I might go on to other inventions, achieved or projected. Indeed, there is something bewildering in the recent rush of constructive talent into this domain of applied electricity. The question and its prospects are modified from day to day, a steady advance being made towards the improvement both of machines and regulators. With regard to our public lighting, I strongly lean to the opinion that the electric light will at no distant day triumph over gas. I am not so sure that it will do so in our private houses. As, however, I am anxious to avoid dropping a word here that could influence the share market in the slightest degree, I limit myself to this general statement of opinion.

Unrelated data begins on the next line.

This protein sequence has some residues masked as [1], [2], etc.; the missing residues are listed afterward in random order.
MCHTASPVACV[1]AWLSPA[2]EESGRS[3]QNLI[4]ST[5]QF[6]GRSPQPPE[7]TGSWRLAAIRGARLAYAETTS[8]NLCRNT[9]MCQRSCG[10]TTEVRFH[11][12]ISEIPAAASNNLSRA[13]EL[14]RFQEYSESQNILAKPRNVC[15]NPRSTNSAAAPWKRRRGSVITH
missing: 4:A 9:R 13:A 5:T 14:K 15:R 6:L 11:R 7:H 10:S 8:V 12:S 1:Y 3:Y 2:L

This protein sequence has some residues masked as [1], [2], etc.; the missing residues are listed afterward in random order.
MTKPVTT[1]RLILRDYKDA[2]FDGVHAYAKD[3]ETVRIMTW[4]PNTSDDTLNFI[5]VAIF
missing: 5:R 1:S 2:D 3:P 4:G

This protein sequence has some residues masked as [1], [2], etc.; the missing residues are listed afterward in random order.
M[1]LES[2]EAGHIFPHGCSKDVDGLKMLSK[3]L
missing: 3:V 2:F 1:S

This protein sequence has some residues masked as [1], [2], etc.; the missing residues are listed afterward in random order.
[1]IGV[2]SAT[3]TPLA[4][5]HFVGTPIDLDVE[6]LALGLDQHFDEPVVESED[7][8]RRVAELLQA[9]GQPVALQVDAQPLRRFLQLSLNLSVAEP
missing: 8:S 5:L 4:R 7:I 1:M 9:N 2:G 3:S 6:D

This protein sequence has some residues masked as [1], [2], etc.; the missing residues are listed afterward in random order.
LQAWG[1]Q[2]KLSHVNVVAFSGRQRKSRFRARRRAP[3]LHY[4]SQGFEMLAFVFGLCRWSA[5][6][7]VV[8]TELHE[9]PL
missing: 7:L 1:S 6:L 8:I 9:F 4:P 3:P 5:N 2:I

To one inventor in particular belongs the honour of the idea, and the realisation of the idea, of causing the carbon rods to burn away like a candle. It is needless to say that I here refer to the young Russian officer, M. Jablochkoff. He sets two carbon rods upright at a small distance apart, and fills the space between them with an insulating substance like plaster of Paris. The carbon rods are fixed in metallic holders. A momentary contact is established between the two carbons by a little cross-piece of the same substance placed horizontally from top to top. This cross-piece is immediately dissipated or removed by the current, the passage of which once established is afterwards maintained. The carbons gradually waste, while the substance between them melts like the wax of a candle. The comparison, however, only holds good for the act of melting; for, as regards the current, the insulating plaster is practically inert. Indeed, as proved by M. Rapieff and Mr. Wilde, the plaster may be dispensed with altogether, the current passing from point to point between the naked carbons. M. de Meritens has recently brought out a new candle, in which the plaster is abandoned, while between the two principal carbons is placed a third insulated rod of the same material. With the small de Meritens machine two of these candles can be lighted before you; they produce a very brilliant light. [Footnote: The machine of M. de Meritens and the Farmer-Wallace machine were worked by an excellent gas-engine, lent for the occasion by the Messrs. Crossley, of Manchester. The Siemens machine was worked by steam.] In the Jablochkoff candle it is necessary that the carbons should be consumed at the same rate. Hence the necessity for alternating currents by which this equal consumption is secured. It will be seen that M. Jablochkoff has abolished regulators altogether, introducing the candle principle in their stead. In my judgment, the performance of the Jablochkoff candle on the Thames Embankment and the Holborn Viaduct is highly creditable, notwithstanding a considerable waste of light towards the sky. The Jablochkoff lamps, it may be added, would be more effective in a street, where their light would be scattered abroad by the adjacent houses, than in the positions which they now occupy in London.